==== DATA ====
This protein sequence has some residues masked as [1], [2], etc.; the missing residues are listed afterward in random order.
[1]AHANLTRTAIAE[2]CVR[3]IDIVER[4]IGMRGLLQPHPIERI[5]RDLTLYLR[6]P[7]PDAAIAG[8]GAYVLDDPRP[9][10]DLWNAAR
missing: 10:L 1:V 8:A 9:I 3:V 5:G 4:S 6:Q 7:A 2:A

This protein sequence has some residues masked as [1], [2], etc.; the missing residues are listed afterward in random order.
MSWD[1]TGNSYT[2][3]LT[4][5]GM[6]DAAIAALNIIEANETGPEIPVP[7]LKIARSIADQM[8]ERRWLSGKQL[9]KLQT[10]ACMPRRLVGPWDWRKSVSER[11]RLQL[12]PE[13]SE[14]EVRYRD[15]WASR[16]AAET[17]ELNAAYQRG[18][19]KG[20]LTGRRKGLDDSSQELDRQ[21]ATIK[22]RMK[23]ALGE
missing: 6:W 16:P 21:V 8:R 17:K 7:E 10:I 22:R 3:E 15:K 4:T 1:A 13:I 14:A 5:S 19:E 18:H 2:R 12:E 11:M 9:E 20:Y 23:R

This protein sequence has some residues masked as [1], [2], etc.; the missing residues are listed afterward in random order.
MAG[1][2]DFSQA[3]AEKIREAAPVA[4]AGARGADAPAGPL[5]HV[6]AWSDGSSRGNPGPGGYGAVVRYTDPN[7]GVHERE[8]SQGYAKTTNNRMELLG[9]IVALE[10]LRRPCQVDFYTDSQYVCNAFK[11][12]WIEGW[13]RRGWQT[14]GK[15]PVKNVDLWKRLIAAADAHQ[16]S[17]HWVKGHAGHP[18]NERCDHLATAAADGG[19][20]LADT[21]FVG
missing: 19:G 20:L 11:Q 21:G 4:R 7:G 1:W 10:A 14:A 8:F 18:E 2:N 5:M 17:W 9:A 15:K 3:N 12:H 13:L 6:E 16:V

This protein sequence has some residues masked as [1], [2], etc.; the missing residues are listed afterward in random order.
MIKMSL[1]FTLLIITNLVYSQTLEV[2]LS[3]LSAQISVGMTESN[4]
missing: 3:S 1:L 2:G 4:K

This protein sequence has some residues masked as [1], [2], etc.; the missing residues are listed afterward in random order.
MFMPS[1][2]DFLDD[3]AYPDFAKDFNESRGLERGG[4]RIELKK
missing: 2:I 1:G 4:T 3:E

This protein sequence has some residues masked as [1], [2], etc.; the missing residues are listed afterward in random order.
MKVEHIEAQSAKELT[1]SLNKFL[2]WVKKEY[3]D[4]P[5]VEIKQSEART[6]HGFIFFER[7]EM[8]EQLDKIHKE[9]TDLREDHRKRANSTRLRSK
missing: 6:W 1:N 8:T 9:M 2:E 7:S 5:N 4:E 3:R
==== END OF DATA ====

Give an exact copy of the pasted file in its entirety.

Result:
This protein sequence has some residues masked as [1], [2], etc.; the missing residues are listed afterward in random order.
[1]AHANLTRTAIAE[2]CVR[3]IDIVER[4]IGMRGLLQPHPIERI[5]RDLTLYLR[6]P[7]PDAAIAG[8]GAYVLDDPRP[9][10]DLWNAAR
missing: 10:L 1:V 8:A 9:I 3:V 5:G 4:S 6:Q 7:A 2:A

This protein sequence has some residues masked as [1], [2], etc.; the missing residues are listed afterward in random order.
MSWD[1]TGNSYT[2][3]LT[4][5]GM[6]DAAIAALNIIEANETGPEIPVP[7]LKIARSIADQM[8]ERRWLSGKQL[9]KLQT[10]ACMPRRLVGPWDWRKSVSER[11]RLQL[12]PE[13]SE[14]EVRYRD[15]WASR[16]AAET[17]ELNAAYQRG[18][19]KG[20]LTGRRKGLDDSSQELDRQ[21]ATIK[22]RMK[23]ALGE
missing: 6:W 16:P 21:V 8:R 17:K 7:E 10:I 22:R 3:E 15:K 4:T 1:A 13:I 14:A 5:S 19:E 18:H 2:R 12:E 11:M 9:E 20:Y 23:R

This protein sequence has some residues masked as [1], [2], etc.; the missing residues are listed afterward in random order.
MAG[1][2]DFSQA[3]AEKIREAAPVA[4]AGARGADAPAGPL[5]HV[6]AWSDGSSRGNPGPGGYGAVVRYTDPN[7]GVHERE[8]SQGYAKTTNNRMELLG[9]IVALE[10]LRRPCQVDFYTDSQYVCNAFK[11][12]WIEGW[13]RRGWQT[14]GK[15]PVKNVDLWKRLIAAADAHQ[16]S[17]HWVKGHAGHP[18]NERCDHLATAAADGG[19][20]LADT[21]FVG
missing: 19:G 20:L 11:Q 21:G 4:R 7:G 1:W 10:A 14:A 8:F 18:E 2:N 5:M 17:W 9:A 15:K 3:N 12:H 13:L 6:E 16:V

This protein sequence has some residues masked as [1], [2], etc.; the missing residues are listed afterward in random order.
MIKMSL[1]FTLLIITNLVYSQTLEV[2]LS[3]LSAQISVGMTESN[4]
missing: 3:S 1:L 2:G 4:K

This protein sequence has some residues masked as [1], [2], etc.; the missing residues are listed afterward in random order.
MFMPS[1][2]DFLDD[3]AYPDFAKDFNESRGLERGG[4]RIELKK
missing: 2:I 1:G 4:T 3:E

This protein sequence has some residues masked as [1], [2], etc.; the missing residues are listed afterward in random order.
MKVEHIEAQSAKELT[1]SLNKFL[2]WVKKEY[3]D[4]P[5]VEIKQSEART[6]HGFIFFER[7]EM[8]EQLDKIHKE[9]TDLREDHRKRANSTRLRSK
missing: 6:W 1:N 8:T 9:M 2:E 7:S 5:N 4:E 3:R